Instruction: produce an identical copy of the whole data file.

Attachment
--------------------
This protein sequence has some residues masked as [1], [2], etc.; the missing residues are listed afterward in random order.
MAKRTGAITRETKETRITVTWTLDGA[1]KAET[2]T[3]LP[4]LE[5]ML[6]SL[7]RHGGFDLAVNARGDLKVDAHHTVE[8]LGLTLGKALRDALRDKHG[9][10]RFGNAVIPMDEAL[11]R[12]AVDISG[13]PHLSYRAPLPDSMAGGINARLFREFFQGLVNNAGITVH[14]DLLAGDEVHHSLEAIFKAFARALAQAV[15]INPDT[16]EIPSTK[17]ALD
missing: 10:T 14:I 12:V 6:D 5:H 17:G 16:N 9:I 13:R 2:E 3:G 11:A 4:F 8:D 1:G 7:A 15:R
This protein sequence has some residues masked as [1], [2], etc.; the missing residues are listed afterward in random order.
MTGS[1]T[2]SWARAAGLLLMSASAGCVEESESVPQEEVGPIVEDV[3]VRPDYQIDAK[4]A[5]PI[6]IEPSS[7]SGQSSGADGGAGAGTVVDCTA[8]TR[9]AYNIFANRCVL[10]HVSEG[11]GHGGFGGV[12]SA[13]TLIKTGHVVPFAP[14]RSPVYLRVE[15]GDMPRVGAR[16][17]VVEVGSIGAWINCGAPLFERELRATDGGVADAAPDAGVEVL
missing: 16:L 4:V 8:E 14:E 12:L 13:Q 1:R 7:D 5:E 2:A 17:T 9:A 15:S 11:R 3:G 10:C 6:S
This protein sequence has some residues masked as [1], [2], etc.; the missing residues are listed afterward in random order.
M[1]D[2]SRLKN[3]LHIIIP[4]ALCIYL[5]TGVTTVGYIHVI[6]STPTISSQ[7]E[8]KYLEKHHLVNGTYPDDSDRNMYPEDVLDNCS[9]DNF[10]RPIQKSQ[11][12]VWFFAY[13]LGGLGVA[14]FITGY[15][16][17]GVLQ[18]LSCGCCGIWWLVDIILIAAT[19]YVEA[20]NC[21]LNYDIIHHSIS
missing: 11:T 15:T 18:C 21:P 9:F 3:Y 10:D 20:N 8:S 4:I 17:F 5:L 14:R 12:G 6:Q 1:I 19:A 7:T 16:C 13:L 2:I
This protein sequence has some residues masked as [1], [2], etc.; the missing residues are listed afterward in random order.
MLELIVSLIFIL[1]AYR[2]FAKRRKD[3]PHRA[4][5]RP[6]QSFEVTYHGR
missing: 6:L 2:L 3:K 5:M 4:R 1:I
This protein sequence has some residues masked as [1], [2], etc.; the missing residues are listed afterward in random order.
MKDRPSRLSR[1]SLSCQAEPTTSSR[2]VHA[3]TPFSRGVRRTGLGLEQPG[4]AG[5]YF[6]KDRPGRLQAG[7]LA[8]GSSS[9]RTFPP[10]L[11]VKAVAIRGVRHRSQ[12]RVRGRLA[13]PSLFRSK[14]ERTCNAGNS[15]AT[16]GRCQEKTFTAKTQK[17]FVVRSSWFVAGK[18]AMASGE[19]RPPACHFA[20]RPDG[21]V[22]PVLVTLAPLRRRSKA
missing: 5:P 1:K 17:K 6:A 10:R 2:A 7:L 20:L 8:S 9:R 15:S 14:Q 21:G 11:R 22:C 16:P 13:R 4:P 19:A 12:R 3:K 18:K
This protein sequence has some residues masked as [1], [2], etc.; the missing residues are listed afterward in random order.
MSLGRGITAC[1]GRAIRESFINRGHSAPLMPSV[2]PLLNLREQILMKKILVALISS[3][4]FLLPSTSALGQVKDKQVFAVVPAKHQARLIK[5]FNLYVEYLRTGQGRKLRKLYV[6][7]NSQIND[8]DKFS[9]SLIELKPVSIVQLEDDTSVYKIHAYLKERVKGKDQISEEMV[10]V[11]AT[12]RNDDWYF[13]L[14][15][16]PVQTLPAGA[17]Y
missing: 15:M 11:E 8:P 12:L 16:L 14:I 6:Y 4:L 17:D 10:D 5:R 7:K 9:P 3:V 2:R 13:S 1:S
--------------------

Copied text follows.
This protein sequence has some residues masked as [1], [2], etc.; the missing residues are listed afterward in random order.
MAKRTGAITRETKETRITVTWTLDGA[1]KAET[2]T[3]LP[4]LE[5]ML[6]SL[7]RHGGFDLAVNARGDLKVDAHHTVE[8]LGLTLGKALRDALRDKHG[9][10]RFGNAVIPMDEAL[11]R[12]AVDISG[13]PHLSYRAPLPDSMAGGINARLFREFFQGLVNNAGITVH[14]DLLAGDEVHHSLEAIFKAFARALAQAV[15]INPDT[16]EIPSTK[17]ALD
missing: 10:T 14:I 12:V 6:D 5:H 17:G 16:N 9:I 13:R 2:E 3:G 11:A 4:F 8:D 1:G 7:A 15:R
This protein sequence has some residues masked as [1], [2], etc.; the missing residues are listed afterward in random order.
MTGS[1]T[2]SWARAAGLLLMSASAGCVEESESVPQEEVGPIVEDV[3]VRPDYQIDAK[4]A[5]PI[6]IEPSS[7]SGQSSGADGGAGAGTVVDCTA[8]TR[9]AYNIFANRCVL[10]HVSEG[11]GHGGFGGV[12]SA[13]TLIKTGHVVPFAP[14]RSPVYLRVE[15]GDMPRVGAR[16][17]VVEVGSIGAWINCGAPLFERELRATDGGVADAAPDAGVEVL
missing: 16:L 4:V 8:E 14:E 12:L 13:Q 1:R 7:D 5:E 2:A 17:T 9:A 15:S 11:R 3:G 10:C 6:S
This protein sequence has some residues masked as [1], [2], etc.; the missing residues are listed afterward in random order.
M[1]D[2]SRLKN[3]LHIIIP[4]ALCIYL[5]TGVTTVGYIHVI[6]STPTISSQ[7]E[8]KYLEKHHLVNGTYPDDSDRNMYPEDVLDNCS[9]DNF[10]RPIQKSQ[11][12]VWFFAY[13]LGGLGVA[14]FITGY[15][16][17]GVLQ[18]LSCGCCGIWWLVDIILIAAT[19]YVEA[20]NC[21]LNYDIIHHSIS
missing: 11:T 15:T 18:C 21:P 9:F 3:Y 10:D 20:N 8:S 4:I 17:F 5:L 14:R 12:G 6:Q 1:I 19:A 7:T 16:C 13:L 2:I
This protein sequence has some residues masked as [1], [2], etc.; the missing residues are listed afterward in random order.
MLELIVSLIFIL[1]AYR[2]FAKRRKD[3]PHRA[4][5]RP[6]QSFEVTYHGR
missing: 6:L 2:L 3:K 5:M 4:R 1:I
This protein sequence has some residues masked as [1], [2], etc.; the missing residues are listed afterward in random order.
MKDRPSRLSR[1]SLSCQAEPTTSSR[2]VHA[3]TPFSRGVRRTGLGLEQPG[4]AG[5]YF[6]KDRPGRLQAG[7]LA[8]GSSS[9]RTFPP[10]L[11]VKAVAIRGVRHRSQ[12]RVRGRLA[13]PSLFRSK[14]ERTCNAGNS[15]AT[16]GRCQEKTFTAKTQK[17]FVVRSSWFVAGK[18]AMASGE[19]RPPACHFA[20]RPDG[21]V[22]PVLVTLAPLRRRSKA
missing: 5:P 1:K 17:K 6:A 10:R 2:A 7:L 20:L 8:S 9:R 15:S 14:Q 21:G 11:R 22:C 16:P 13:R 4:P 19:A 12:R 3:K 18:K
This protein sequence has some residues masked as [1], [2], etc.; the missing residues are listed afterward in random order.
MSLGRGITAC[1]GRAIRESFINRGHSAPLMPSV[2]PLLNLREQILMKKILVALISS[3][4]FLLPSTSALGQVKDKQVFAVVPAKHQARLIK[5]FNLYVEYLRTGQGRKLRKLYV[6][7]NSQIND[8]DKFS[9]SLIELKPVSIVQLEDDTSVYKIHAYLKERVKGKDQISEEMV[10]V[11]AT[12]RNDDWYF[13]L[14][15][16]PVQTLPAGA[17]Y
missing: 15:M 11:E 8:P 12:L 16:L 14:I 6:Y 4:L 17:D 10:D 5:R 7:K 9:P 3:V 2:R 13:S 1:S